Tage Rita is raising a toast to women’s entrepreneurship in the North East with kiwi wine
Tage Rita, a woman entrepreneur from Arunachal Pradesh, makes wine from fruits like kiwi, peach, pear, and plums. Her company also provides employment to hundreds of locals in the Ziro Valley.
Monday July 18, 2022,
5 min Read
The idea of starting a winery came to Tage Rita while enjoying a glass of wine with her partner. Although grapes would have been the obvious choice, she was also curious to find out if the different fruits grown in Ziro Valley in Arunachal Pradesh, where she comes from, could be used for making wine.
Kiwi seemed to be the right choice—the climatic conditions in the Ziro Valley were right for the fruit’s cultivation. She also discovered a large number of kiwi fruits were discarded because of the lack of a robust supply chain.
In 2016, she launched, a range of wines made from kiwi fruit. It was named after her father-in-law who was affectionately known as Naara Aaba; Naara, the name of a place and Aaba denoting father.
Growing up in the Arunachal Pradesh countryside, Rita remembers a home surrounded by fruit trees, fish ponds, large vegetable gardens, the hustling of bamboo and pine trees, and the sound of chirping birds.
Sent away to boarding school in Assam at an early age, Rita later pursued a BTech in Agricultural Engineering from NERIST (North Eastern Regional Institute of Science and Technology) in Nirjuli, Arunachal Pradesh.
“My first memory of wine was at a traditional tribal festival called Myoko where I saw a shaman dressed in priestly attire taste a rice millet wine and also offer it to the deity,” she tells HerStory.
Once she was convinced that wine from kiwi fruit was a feasible idea, Rita spent close to six years on research and development to start a winery.
She sources the kiwi fruit from her own orchard and the Kiwi Growers Cooperative Society in Arunachal Pradesh.
Cheers for fruits
Rita recalls, “We started off excited like a child that turned into our passion in the process. We had no one to share our anxieties. Our product is a real debutant. Naara Aaba came from our love for wine and a compelling vision to turn the discarded kiwi fruits of Ziro valley into a value added product.”
The wine-making process begins with fresh fruit brought to the winery, cleaned, sorted and graded, and then stored in a packed house until desired brix level (fructose) is obtained. It is then crushed and fermented in tanks with the help of yeast. Racking, clarification, cold stabilisation, ageing, filtration of the wine is done at the factory itself.
“It’s best to consume our wine within two years from the date of bottling. However, we have tried ageing our wine in tanks, but it turned out to be much mellow, in taste and aroma,” Rita says.
A few years ago, Rita also started making wine from plums, pears and peaches, fruits that were rotting due to a lack of awareness and buyers. She decided that fermenting them was just one way of preserving the goodness of these fruits.
“There are varied consumer tastes and demands in the market and we have transitioned ourselves according to requirements in terms of product innovation and technology. We also place and focus our products in the market by its core ingredients, scientific and transparent production line backed by highly skilled manpower and modern machines. Our wines could be even termed hand-crafted because we work diligently as a team to make it a best wine,” she says.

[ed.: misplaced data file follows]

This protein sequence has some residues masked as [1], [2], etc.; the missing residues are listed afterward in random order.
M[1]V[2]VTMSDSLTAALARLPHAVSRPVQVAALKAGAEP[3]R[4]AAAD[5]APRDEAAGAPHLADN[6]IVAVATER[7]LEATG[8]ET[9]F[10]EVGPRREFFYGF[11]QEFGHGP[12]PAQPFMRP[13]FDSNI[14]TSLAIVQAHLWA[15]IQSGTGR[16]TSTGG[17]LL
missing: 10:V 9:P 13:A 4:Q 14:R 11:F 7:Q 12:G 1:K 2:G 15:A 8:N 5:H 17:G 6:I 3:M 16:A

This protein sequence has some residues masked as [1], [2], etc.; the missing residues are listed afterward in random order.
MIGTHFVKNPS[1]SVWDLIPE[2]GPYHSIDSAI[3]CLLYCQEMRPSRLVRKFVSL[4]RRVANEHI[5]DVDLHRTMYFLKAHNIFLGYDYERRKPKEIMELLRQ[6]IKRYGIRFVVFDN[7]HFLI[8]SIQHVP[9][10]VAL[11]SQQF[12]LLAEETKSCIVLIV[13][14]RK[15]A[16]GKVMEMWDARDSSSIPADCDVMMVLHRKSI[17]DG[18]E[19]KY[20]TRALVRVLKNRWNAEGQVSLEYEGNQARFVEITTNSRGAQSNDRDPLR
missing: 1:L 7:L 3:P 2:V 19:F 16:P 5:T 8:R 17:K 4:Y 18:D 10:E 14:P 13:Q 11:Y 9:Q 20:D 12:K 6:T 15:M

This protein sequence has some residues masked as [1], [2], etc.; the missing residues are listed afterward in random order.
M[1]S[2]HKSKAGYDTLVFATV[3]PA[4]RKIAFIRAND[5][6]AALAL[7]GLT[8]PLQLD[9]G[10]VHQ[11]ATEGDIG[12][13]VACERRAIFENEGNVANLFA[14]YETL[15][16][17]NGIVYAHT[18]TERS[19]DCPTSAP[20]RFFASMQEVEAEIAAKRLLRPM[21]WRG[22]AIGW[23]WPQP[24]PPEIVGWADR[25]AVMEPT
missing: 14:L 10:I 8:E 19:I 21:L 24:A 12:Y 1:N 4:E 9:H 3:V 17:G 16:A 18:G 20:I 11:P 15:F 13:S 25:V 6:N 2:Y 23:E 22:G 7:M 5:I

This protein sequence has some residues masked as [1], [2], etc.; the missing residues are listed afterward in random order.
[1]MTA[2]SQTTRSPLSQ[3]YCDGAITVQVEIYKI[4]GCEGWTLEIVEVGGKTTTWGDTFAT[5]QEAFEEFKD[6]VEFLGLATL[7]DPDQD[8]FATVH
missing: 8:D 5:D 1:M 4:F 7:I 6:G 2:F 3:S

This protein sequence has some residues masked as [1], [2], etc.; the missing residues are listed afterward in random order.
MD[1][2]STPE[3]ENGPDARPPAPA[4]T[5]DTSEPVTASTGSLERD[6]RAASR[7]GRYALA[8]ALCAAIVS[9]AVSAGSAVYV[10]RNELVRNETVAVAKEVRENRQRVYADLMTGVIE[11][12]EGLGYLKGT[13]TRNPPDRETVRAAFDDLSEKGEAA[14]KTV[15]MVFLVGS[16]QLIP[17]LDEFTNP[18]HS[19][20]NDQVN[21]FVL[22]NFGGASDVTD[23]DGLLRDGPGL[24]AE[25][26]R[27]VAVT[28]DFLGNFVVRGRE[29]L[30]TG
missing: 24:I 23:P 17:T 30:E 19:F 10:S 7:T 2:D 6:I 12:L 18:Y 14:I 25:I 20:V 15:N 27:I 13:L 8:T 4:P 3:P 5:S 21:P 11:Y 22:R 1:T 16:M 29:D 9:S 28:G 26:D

Rita began Naara Aaba with a Rs 4 crore bank loan and her own savings.
The tank at Naara Aaba has a capacity of 60,000 litres per batch. The venture has also received support for plant and machinery from the Ministry of Agriculture through MOVCDNER (Mission Organic Value Chain Development north eastern region) facilitated by NEIDFI (North Eastern Development Finance Corporation?).
“Our ideal turnover would be Rs 10-12 crore annually but the pandemic has taken us back by ages. We are bouncing back gradually,” Rita adds.
While the demand for the product is overwhelming at times, Rita rues that the erratic distribution network is a major challenge.
She says, “The alco-beverage industry, in general, is a challenging space to be in. The industry runs like a mafia-like syndicate with dirty nexus. A more inclusive policy needs to be made by the government for startups and first-generation entrepreneurs to flourish.”
Means of employment
Naara Aaba also provides employment to school and college dropouts in the garden and winery and skills them in different aspects. Seasonal employment is also provided to hundreds of women, especially for the manual work involved in the process.
“With our continued efforts to highlight the plight of farmers and their produce to the world, we have been able to draw the attention of the government and different agencies, which in turn benefits them hugely. Kiwi cultivation is growing at an exponential rate every year. Farmers now even export kiwi saplings to neighbouring states apart from exporting their fruits outside our state,” she says.
On International Women’s Day this year, Rita received the Nari Shakti Puraskar for excellence in promoting women’s entrepreneurship by President Ram Nath Kovind.
With Ziro Valley attracting a continuous flow of domestic and international tourists throughout the year, the winery has become a popular destination.
“We conduct regular wine tasting sessions and are also permitted to sell our wines from the point of manufacture. This has helped us get upfront feedback. Through the visitors we received leads in metro cities in India and from foreign countries,” she says.
Production is now on in full swing and Rita is happy that the winery is becoming more automated year after year.
“From hands-on, we soon hope to become hands-free,” Rita adds.
Edited by Affirunisa Kankudti